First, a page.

Effective missionary service provides a wealth of schooling to the diligent participants: a broadening curriculum that finds space in later religious, academic and professional pursuits.
The 10th President of The Church of Jesus Christ of Latter-day Saints, Joseph Fielding Smith, when he served as a missionary in Great Britain, May 1901. Smith is second from the left.
Year after year, Dr. Douglas D. Anderson, dean of the Huntsman School of Business at Utah State University, gathers his top students for a New York City field trip. “Every year we take a group of our outstanding undergraduates to Wall Street and the leading financial service firms,” Anderson says.
“We inevitably hear something like this: ‘What we know about you is that you are hard-working and honest.’ We see it in our missionaries who have found their way to Wall Street. We see it as they complete their years of service to the Church. They come back with greater focus, [a] determination to develop their own skills and talents, having served a purpose larger than themselves.”
Anthony Cannon and his companion after a visit to the Hamilton New Zealand Temple while serving in the New Zealand Auckland Mission.
Missionary service in New Zealand taught Anthony Cannon from Minneapolis, Minnesota, the ability to look beyond himself in establishing relationships with others. “You get assigned a companion, not of your choosing, and you learn to work with that person, 24/7, to achieve your goals,” Cannon says.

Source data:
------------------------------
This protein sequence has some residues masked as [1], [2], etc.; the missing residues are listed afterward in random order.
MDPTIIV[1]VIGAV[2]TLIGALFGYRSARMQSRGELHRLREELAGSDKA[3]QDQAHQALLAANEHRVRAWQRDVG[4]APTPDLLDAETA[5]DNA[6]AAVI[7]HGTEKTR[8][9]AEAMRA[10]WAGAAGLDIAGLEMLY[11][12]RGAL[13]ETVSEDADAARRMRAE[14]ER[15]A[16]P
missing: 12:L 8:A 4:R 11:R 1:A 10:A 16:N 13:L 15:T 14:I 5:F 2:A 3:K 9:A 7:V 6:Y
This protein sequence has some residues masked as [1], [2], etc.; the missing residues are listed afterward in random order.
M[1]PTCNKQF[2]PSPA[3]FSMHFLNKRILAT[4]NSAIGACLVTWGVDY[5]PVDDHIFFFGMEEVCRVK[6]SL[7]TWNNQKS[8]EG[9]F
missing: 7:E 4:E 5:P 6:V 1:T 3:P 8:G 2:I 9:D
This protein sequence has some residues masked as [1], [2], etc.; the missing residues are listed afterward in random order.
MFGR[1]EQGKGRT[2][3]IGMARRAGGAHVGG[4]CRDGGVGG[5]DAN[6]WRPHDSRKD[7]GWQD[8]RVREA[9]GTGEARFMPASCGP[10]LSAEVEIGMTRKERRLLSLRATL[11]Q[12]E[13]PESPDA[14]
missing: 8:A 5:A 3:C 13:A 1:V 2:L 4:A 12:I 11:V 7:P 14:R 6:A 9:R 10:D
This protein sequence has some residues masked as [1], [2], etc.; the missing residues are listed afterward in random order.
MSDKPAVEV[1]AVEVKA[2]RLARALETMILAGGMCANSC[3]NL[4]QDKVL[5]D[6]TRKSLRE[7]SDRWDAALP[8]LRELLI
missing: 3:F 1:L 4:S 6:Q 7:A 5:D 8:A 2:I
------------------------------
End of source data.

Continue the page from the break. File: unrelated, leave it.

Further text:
“I once had a new missionary that was so homesick I didn’t think he’d make it through the first six-week assignment. He struggled, I struggled, but day by day, we made it, and he didn’t go home. I felt like I’d given my all to help him through, and then the next six weeks, I had a biking accident, and he had to help me along. We ended up the best of friends.”
Cannon now recognizes how that experience and other similar situations where he had to adjust to individual personality and cultural traits propelled him through his academic work and now in his health care consulting career. “I’ve been able to sort through differences in people to find the common ground we share. Then we are able to build a trusting relationship to move forward on whatever the assignment or challenge.”